Donald E. Ingber
Donald E. Ingber, M.D., Ph.D.
Founding Director and Core Faculty,
Wyss Institute at Harvard University
Judah Folkman Professor of Vascular Biology,
Harvard Medical School and Vascular Biology Program, Boston Children's Hospital
Professor of Bioengineering,
Harvard John A. Paulson School of Engineering & Applied Sciences
Donald E. Ingber is the Founding Director of the Wyss Institute for Biologically Inspired Engineering at Harvard University, Judah Folkman Professor of Vascular Biology at Harvard Medical School and Boston Children's Hospital, and Professor of Bioengineering at the Harvard John A. Paulson School of Engineering and Applied Sciences. He received his B.A., M.A., M.Phil., M.D. and Ph.D. from Yale University.
Dr. Ingber has made major contributions to cell biology, mechanobiology, bioengineering, tissue engineering, nanobiotechnology, angiogenesis, cancer, medical device development, and translational medicine. He has authored more than 400 publications and 125 patents, founded 4 startups, presented more than 450 presentations world-wide, and received numerous honors in a broad range of disciplines, including membership in the National Academy of Medicine, National Academy of Inventors, and the American Institute for Medical and Biological Engineering.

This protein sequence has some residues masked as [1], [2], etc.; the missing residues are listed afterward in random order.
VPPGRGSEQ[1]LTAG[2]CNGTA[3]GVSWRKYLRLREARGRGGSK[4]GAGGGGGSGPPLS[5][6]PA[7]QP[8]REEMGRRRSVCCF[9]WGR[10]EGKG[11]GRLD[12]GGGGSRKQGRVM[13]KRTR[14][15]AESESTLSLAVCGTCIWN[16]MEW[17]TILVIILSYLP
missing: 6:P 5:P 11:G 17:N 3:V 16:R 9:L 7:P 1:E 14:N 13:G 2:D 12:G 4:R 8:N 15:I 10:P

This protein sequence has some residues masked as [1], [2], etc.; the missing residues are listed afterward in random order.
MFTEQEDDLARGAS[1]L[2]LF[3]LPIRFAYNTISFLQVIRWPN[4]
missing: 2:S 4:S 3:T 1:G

Dr. Ingber’s work has catalyzed the convergence of far-reaching disciplines never before connected, ranging from biology, medicine, engineering, computer science and physics to art, architecture and design. These efforts helped to birth the field of Biologically Inspired Engineering, and at the Wyss Institute, he oversees a multifaceted mission to identify the mechanisms that living organisms use to self-assemble and self-regulate, and to apply these design principles to develop advanced materials and devices for healthcare and to improve sustainability. Examples of his most recent innovations include development of a dialysis-like sepsis therapeutic device that clears blood of pathogens and inflammatory toxins; a shear stress-activated nanotherapeutic that targets clot-busting drugs to sites of vascular occlusion; a non-stick surface coating for medical devices that replaces the need for anticoagulants; and Human “Organs-on-Chips” created with microchip manufacturing and lined by living human cells, which are being used to replace animal testing for drug development and personalized medicine. His Organs-on-Chips technology was named 2015 Design of the Year by the London Design Museum, and was acquired by the Museum of Modern Art (MoMA) in New York City for its permanent collection.
How do art, design, mechanics, and cell biology inspire bioengineering? In this interview segment, Don Ingber describes his path to the Wyss Institute and the different interests along the way that have inspired his work through the years.